The rest of the article is here 1841: A window on Victorian Britain - This Britain - UK - The Independent


Have you read

The Making of the English Working Class: E. P. Thompson: 9780394703220: Amazon.com: Books
The Making of the English Working Class: E. P. Thompson: 9780394703220: Amazon.com: Books

? It goes on this line of thinking, from a very original point of view. I recommend to any one interested on social transition to industrial age.

I should note that in some cities of the "Black England" age, the birth death rate was way higher than overall national rate. It went as high as 400/1000.
Frank81 is offline  
Remove Ads
Old November 19th, 2012, 10:39 PM   #22

Black Dog's Avatar
Idiot of the year 2011
 
Joined: Mar 2008
From: Damned England
Posts: 7,824
Blog Entries: 2

It must also be remembered that death by accident and, especially, violence was common, especially during the 17th and 18th centuries, where men often settled the slightest of disputes by fighting and honour was seen as vitally important.
Black Dog is offline  
Old November 19th, 2012, 11:15 PM   #23
Suspended indefinitely
 
Joined: Nov 2012
Posts: 15

Quote:
Originally Posted by KRusEvo View Post
I always imagined people of history (be it 200 years ago, or 2,000 years ago, and be they rich or poor) as being of poor health and poor nutrition, and I was always thankful that I live in a land of doctors and hospitals. But I have been wondering if that is actually the case.

For example I read about the Pintupi Nine (the last Aboriginal Tribe to be found by white people in 1984), and they were described by a doctor as being in beautiful physical condition. Also when I see other people of primitive technology on TV they often have beautiful white teeth and look (on the outside at least) to be very healthy.

So this led my thoughts to people throughout history (who likewise lived with lower technology, no doctors, via their own labour etc). Were they unhealthy, or were they like the primitive peoples we see today?

What do you think? I am sure such a question has many answers depending on the variables.

On your planet..it depends on class and wealth and opportunity. All the rest is supposition, speculation and generally on venues such as this-ill- informed and or uneducated wannabe commentators on a history blog guess. Based on some one else's research efforts. Tho I did like the original idea of your British 'meat-pie'.

As for aboriginals and brilliant white teeth..so what? Sounds like that particular doc was into self glamorization of a life style he envied all the while eating his fillet Mignon's. Iow. self serving hypocritical bastard eh.


My advice?

Stick with a hearty diet of fatty red meats and alcohol...if anybody objects tell them to 'bugger off' and get out of your life.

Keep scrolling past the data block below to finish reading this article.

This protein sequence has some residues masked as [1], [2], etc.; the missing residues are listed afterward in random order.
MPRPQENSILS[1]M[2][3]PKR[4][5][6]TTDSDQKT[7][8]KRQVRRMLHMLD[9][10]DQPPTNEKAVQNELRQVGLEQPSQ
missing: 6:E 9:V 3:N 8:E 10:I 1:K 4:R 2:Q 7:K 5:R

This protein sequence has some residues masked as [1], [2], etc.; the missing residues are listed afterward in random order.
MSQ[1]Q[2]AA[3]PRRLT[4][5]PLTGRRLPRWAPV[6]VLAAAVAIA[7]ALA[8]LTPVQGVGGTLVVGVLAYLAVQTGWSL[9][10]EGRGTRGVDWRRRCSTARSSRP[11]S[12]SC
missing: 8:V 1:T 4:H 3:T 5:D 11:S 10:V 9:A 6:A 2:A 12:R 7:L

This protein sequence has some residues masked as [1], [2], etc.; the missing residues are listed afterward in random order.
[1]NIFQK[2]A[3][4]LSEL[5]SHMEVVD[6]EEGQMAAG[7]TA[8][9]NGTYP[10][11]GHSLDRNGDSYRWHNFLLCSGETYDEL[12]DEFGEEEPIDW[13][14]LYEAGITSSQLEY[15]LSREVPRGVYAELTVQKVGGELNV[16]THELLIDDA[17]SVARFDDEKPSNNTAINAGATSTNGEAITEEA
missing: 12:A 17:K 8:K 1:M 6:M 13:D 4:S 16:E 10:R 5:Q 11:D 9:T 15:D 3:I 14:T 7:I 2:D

Dragonborn is offline  
Old November 20th, 2012, 12:25 AM   #24

Black Dog's Avatar
Idiot of the year 2011
 
Joined: Mar 2008
From: Damned England
Posts: 7,824
Blog Entries: 2

In Medieval and early modern England, though (and onward, of course) we do have a very good idea of life expectancy and what people died of. The Church Records of a Parish, for example, show not just births, Christenings, marriages and deaths, but also the proceedings of Church Courts and many other items where the church record may be the only record. Plus, we have archaeological evidence, which throws up quite a few surprises.

I spent years studying the church records of three quite diverse English parishes at academic level.

Was health a consequence of health and opportunity? The simple answer is yes. But nothing like as much as one may think. The material difference between the medieval rich and the modern rich and poor is nothing like as great. Lack of basic medical understanding, lack of food hygiene, lack of antibiotics put everyone in the same boat. Sure, the rich in the past had more nutrition, but it wasn't the much fabled "5 a day" nonsense we hear so much about: how could it be? As we know today, more doesn't mean better.

The most simple truth is: if you lived in the right part of the (rural) country, avoided war, and got past a certain age, then your chances of living a long life even by modern standards was reasonable.
Black Dog is offline  
Old November 20th, 2012, 12:49 AM   #25

Brisieis's Avatar
Historian
¤ Member of the Year ¤
 
Joined: Sep 2011
From: UK
Posts: 16,033
Blog Entries: 8

I recall a documentary, though it is vague now. It was based in the times when the women used to make the alcohol in there homes for the men in the 'taverns' of the time. Anyway, there was this one prominent woman and she grew her own herbs and vegetables and ate well (well for the time anyway) and managed to escape the plague, because of her apparent diet. Does this ring any bells? Sorry for the vagueness, I saw it quite a while back.
Brisieis is offline  
Old November 20th, 2012, 03:08 AM   #26

Black Dog's Avatar
Idiot of the year 2011
 
Joined: Mar 2008
From: Damned England
Posts: 7,824
Blog Entries: 2

It's possible. Bubonic plague was spread by insects such as fleas and lice, probably from humanity's nearest competitor, the rat. But a series of poor harvests and poor nutrition generally (because of the so called "Little Ice Age") made people in Northern Europe in particular much more vulnerable to Bubonic Plague and related diseases and less able to resist it.